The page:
March 14, 2006
TESTIMONY OF BILL KLESSE
CEO, VALERO ENERGY CORPORATION
SAN ANTONIO, TEXAS
Before the United States Committee on the Judiciary
March 14, 2006
Chairman Specter and members of the Committee, my name is Bill Klesse, and I am the Vice Chairman and Chief Executive Officer of Valero Energy Corporation, an independent refiner based in San Antonio, Texas. Valero has 22,000 employees, 5,000 branded retail outlets and 18 refineries in the United States, Canada and the Caribbean with a combined throughput capacity of 3.3 million barrels per day (BPD).
We entered the refining industry in 1981 when we bought a 33,000 BPD refining operation in Corpus Christi, Texas. Today, that refinery has a throughput capacity of 340,000 BPD. During the 80's and most of the 90's, refining was at a cyclical low. Other companies were exiting the business because of continuing low profit margins and escalating environmental compliance costs, but Valero believed that the move toward cleaner fuels would tighten supplies and as demand grew, margins would improve. Valero was able to buy many refineries for as little as 10 to 20 percent of replacement costs. Since 1997, Valero has acquired 17 more refineries, improving and expanding each one.
And, while much is made of the fact that no new refineries have been built in this country in more than 30 years because of poor returns, siting issues and permitting, Valero has increased the capacity of its 18 refineries by almost 20 percent since acquiring them, adding 533,000 barrels per day of refining capacity. That's the equivalent of building three world-scale grassroots refineries. We have also added and expanded existing units that allow us to process a wider variety of crudes.
It's fair to say that if Valero had not acquired these refineries, much of this capacity expansion would not have occurred, and some facilities might have closed.
Improving refineries takes expertise and capital and Valero has more in-house expertise and greater access to capital than many of the companies from which we have purchased refineries. In the past this has made expansion easier while meeting costly regulatory requirements.
Valero has invested approximately $8.2 billion to improve its refineries. Since 1997, we have spent $2.4 billion on regulatory and environmental compliance. To comply with probable regulatory and fuel specifications, we will need to spend another $3.5 billion over the next several years. And new regulations continue to be drafted and adopted. Given the magnitude of investment required to meet new requirements, agencies must consider and mitigate their impact on supply and cost as well as on the refining industry's ability to remain profitable.
Each of Valero's acquisitions was thoroughly reviewed by the Federal Trade Commission and state attorneys general. In fact, the FTC holds oil industry mergers to the highest standard and subjects industry operations to constant scrutiny. In some cases, Valero has been required to divest assets in a transaction. But in all cases, Valero's purchases have resulted in more refining capacity and higher annual production. And, we have also dramatically increased the safety and reliability of our acquired refineries.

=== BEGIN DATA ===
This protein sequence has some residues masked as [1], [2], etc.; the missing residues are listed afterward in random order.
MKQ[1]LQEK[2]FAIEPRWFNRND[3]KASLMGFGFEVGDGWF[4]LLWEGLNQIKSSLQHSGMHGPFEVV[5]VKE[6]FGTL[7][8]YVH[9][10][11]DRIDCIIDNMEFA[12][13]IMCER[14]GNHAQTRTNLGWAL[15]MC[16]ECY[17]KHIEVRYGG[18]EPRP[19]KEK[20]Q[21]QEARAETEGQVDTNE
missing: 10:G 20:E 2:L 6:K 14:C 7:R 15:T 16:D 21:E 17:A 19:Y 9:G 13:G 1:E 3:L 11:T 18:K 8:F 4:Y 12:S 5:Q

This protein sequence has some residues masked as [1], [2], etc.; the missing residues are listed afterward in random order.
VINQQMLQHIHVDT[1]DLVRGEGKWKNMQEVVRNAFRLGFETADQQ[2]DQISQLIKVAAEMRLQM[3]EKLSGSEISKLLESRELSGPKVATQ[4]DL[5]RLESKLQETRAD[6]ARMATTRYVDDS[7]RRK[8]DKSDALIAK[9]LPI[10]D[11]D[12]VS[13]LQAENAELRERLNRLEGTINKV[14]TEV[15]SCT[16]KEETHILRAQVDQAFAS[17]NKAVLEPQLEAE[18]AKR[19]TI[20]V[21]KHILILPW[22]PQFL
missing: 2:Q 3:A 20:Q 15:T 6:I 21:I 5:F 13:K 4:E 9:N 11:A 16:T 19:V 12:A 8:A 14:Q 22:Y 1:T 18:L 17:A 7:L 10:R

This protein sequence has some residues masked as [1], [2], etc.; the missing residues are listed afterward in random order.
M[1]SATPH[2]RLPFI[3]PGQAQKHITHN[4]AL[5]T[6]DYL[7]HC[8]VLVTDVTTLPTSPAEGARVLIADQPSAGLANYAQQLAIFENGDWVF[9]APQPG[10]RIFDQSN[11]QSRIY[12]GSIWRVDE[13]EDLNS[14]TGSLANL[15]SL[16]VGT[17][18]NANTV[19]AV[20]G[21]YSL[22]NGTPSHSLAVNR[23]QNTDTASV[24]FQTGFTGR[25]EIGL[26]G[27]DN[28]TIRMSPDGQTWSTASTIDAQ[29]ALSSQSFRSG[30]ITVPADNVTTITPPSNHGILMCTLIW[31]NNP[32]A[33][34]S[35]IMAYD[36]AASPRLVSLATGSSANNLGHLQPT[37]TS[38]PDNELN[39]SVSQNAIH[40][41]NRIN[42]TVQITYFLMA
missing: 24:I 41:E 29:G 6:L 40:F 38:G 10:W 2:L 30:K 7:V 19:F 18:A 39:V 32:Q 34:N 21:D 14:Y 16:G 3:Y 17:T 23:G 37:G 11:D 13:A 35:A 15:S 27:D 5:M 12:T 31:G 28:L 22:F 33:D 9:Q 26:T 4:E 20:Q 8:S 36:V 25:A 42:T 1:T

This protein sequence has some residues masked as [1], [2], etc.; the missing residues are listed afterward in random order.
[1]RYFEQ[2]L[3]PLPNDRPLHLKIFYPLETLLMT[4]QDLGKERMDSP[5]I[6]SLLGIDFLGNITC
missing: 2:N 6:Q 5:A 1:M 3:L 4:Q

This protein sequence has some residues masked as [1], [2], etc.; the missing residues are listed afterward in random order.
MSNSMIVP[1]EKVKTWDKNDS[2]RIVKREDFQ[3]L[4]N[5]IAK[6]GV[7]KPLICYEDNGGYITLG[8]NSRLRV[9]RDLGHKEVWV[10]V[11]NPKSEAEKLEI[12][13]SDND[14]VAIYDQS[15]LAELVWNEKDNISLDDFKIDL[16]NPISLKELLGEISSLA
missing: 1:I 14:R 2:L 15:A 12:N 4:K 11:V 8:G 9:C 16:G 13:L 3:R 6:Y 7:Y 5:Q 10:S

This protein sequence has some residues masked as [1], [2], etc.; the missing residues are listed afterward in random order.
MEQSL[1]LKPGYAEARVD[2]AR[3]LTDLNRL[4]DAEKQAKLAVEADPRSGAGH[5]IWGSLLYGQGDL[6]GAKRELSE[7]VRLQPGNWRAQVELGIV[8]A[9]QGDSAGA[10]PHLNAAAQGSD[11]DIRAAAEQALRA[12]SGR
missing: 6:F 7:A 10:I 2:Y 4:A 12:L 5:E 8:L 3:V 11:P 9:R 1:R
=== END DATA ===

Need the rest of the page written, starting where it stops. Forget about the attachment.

Of the 20 refineries in the U.S. that have earned the OSHA Voluntary Protection Program "Star Site" status, Valero currently owns and operates 10, and we are working toward the "Star Site" designation for all 18 of our refineries, even those outside the United States. Safe operation benefits consumers because it improves reliability and increases production.
Valero also was recently ranked No. 3 on Fortune magazine's list of the "100 Best Companies to Work For." Our dedicated employees enhance Valero's production levels and reliability. This was particularly apparent during the back-to-back Gulf Coast hurricanes last year. In the wake of Hurricane Katrina, our refinery just outside of New Orleans, Louisiana was back up and running within nine days. Our refinery in Port Arthur, Texas had extensive damage as a result of Hurricane Rita, yet our employees worked tirelessly to get it up and running in less than three weeks.
Aside from supply disruptions like hurricanes, the largest single factor in rising fuel prices was the cost of crude oil, which averaged $1.20 per gallon last year, or about 53% of the average cost of a gallon of gasoline. Valero is not in exploration & production, so we do not benefit from high crude prices. We purchase all of our crude oil and feedstocks on the open market.
And, while much has been said about refining profits, it is important to note that the average gasoline margin for U.S. Gulf Coast refiners in 2005 - the best year ever - was $10.57 per barrel, or about 25 cents per gallon of gasoline. Even in a good profit year like 2005, our overall net profit margin was still less than 4.4 percent of sales. The return on investment for Valero is good, but if these refineries were on our books at full replacement cost, returns even last year, would have been low. Refining is a world business with thin margins and high capital costs. We must be careful about passing laws and regulations that negatively impact the domestic refining industry.
In summary, Valero has been saying since 1997 that worldwide demand for clean refined products would grow faster than the available supply, and we have been investing and growing steadily. Our substantial investments have significantly increased U.S. gasoline and diesel production. Valero's acquisitions have provided increased gasoline and diesel production for the American consumers.
Thank you. I look forward to your questions.